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Wisconsin's closeted history

Last week's trip to Cress Funeral Home felt like the beginning of a good habit to me. My fear is that the writing well might run dry if I sit here alone every day typing from morning 'til night, with no one but two cats for conversation. And so I'm challenging myself to go on a field trip every week.

I was supposed to visit an abandoned house today, but my intrepid friend had to reschedule, so I made my way down to historic Mineral Point instead. Mineral Point was a booming city in the 1800's, larger than either Chicago or Milwaukee. Today there are about 2500 people there and it's a thriving artists' community. It's high on my list of "I wouldn't mind living there."

Pendarvis is one of the historic sites of the Wisconsin Historical Society. In the 1930's when the limestone cottages that were built by the Cornish Lead Miners of the 1840's were being torn down for salvage, Robert Neal and Edgar Hellum began purchasing and restoring the cottages. Some were original to the site and some were moved from nearby towns and reassembled.

Here I am, having crawled out of my cave into the sunlight...Hello! I bought myself a historical "passport" and I plan to visit each historical site over the course of the summer.

And to my right is Rex. Isn't he awesome? He didn't move from his spot outside the office the whole time we were there. I heard he sometimes watches the tours go into buildings and then goes around to the buildings' exits to greet the groups as they come out. He's a neighbor's cat.

This cottage is built into a hillside. The second floor walks out to ground level on the opposite side of the house, which is confusing. The other photo is a "lean-to" that was not original to the structures, but added in the 1940's, the significance of which I will reveal in a moment. It's maybe 12' square or so.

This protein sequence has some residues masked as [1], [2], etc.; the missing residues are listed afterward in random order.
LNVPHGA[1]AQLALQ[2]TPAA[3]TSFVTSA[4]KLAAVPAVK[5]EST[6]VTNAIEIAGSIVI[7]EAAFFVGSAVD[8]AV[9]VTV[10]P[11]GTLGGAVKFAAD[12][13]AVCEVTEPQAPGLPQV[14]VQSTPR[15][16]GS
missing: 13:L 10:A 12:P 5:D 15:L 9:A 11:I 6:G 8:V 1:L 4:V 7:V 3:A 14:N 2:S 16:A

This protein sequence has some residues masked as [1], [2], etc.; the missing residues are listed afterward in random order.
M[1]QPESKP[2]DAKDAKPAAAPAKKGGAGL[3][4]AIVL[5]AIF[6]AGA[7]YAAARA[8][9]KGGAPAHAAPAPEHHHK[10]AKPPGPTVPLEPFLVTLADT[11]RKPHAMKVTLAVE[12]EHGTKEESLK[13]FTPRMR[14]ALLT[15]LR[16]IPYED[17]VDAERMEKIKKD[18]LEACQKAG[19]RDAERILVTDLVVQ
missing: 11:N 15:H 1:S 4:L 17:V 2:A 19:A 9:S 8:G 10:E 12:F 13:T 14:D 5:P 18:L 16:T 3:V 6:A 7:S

I'm not sure what the pretty limestone gated thing was. Maybe a spring. The tour guide showed us how the old mattresses were supported on the bedframe by rope. It must have been a historical mattress and blanket, because she had to put those gloves on to lift it up. And In the photo of the window, you can see how the walls of the cottage are a foot and a half thick. (I think that's my favorite photo. I love the quality of the light and the composition.)

Okay, on to my big revelation. We were in the building with the lean-to--this building had been restored to its 1940's appearance--and the guide told us about how Neal and Hellum had turned it into a restaurant serving Cornish specialties, and people came from far and wide, and it only seated 20 and you had to get your reservation six months in advance. She said the kitchen was in the lean-to, and they lived in the lean-to as well.

And then I thought, oh wow. They were gay.

Right at that point someone else on the tour said, "Okay, so one was an interior designer, and the other was an artist? I guess that explains the connection they had to the project."

I guess. I went through the rest of the tour in a bit of a daze, trying to wonder what it would be like to be living in rural Wisconsin in the 1930's as an interior designer and an artist, and having the balls to do what these guys were doing. They were extremely successful, and in fact the thriving artist-community of the town is due in no small part to them. They kept it going until 1970, at which point they retired and turned it over to the Historical Society so it could be restored to period decor/furniture and preserved.

Upon coming home and researching it, I found a book on the topic called A Passion to Preserve, Gay Men as Keepers of Culture, as well as a post-reply by the book's author in which he says, "I encountered significant homophobic hostility in conjunction with my publication of Neal and Hellum’s story. There was hostility locally in Mineral Point and at the Wisconsin Historical Society headquarters."

Sad, sad, sad. Undoubtedly, if I'd known Pendarvis was the pet project of gay artists in the 1930's, it wouldn't have taken me 10 years to get my butt over there.


( 3 comments — Leave a comment )
(Deleted comment)
Jul. 1st, 2010 10:24 pm (UTC)
Next week is the abandoned house. Whoo!
Jul. 1st, 2010 10:33 pm (UTC)
It's fun to think that in Moolah and Moonshine, Sam and Emmett came back from Paris and started restoring historic buildings like Pendarvis. Emmett would have had to get over his phobia of his horrible house.
Jul. 2nd, 2010 02:42 pm (UTC)
It does make me stop and think about all the hidden parts of history...
( 3 comments — Leave a comment )

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